Brokered by Czech and Slovak independence leaders, the Legion was formed by the Russian military during WWI to fight Austria-Hungary. After the Revolution, the Legion became entangled in the Civil War and Allied anti-Bolshevik schemes, while its officers meddled in local Russian politics. The Legion took control of the Trans-Siberian Railroad and aligned with the White Armies. After two years of fighting its way through Siberia, the Legion signed a truce with the Bolsheviks, gaining safe passage to Vladivostok, where it was evacuated on Allied ships.
- Aleksandr Kotomkin (1885–1964)
- О чехословацких легионерах в Сибири, 1918–1920 /
On the Czechoslovak Legionnaires in Siberia, 1918–1920
- Paris: Impr. d'Art Voltaire, 1930
Poet and playwright Kotomkin ran a traveling theater that performed for the Legion and Kolchak's troops along the Trans-Siberian Railway. He also served as Trans-Baikal Cossack leader Semenov’s official liaison to the Legion. Part memoir, part historiography, Kotomkin’s account is remarkably nuanced, defending the Legion against some Bolshevik and White Army accusations, while criticizing official Legion history. Kotomkin emigrated to Czechoslovakia, where the production of his play Jan Hus earned him the status of honorary citizen of Prague.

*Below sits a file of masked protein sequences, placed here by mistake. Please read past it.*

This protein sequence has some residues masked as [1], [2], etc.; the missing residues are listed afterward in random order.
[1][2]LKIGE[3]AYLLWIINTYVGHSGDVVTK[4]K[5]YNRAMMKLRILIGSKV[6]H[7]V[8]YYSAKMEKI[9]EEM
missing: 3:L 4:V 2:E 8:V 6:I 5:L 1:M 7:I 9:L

- Sakharov, Konstantin (1881–1941)
- Чешские легионы в Сибири: чешское предательство
The Czech Legions in Siberia: Czech Betrayal
- Berlin: Grad Kitesch, 1930
Lieutenant General Sakharov was, until his arrest and discharge, commander-in-chief of Admiral Kolchak's eastern front fending off the Red Army offensive. His ineptitude is widely blamed for the collapse of the front and the surrender of Kolchak’s capital Omsk. Sakharov's biased, angry, and unabashedly xenophobic rant suspects Allied conspiracy everywhere and blames nearly all White Army failures on the Legion, which he accuses of incompetence, moral degradation, war crimes, and betrayal of the anti-Bolshevik cause.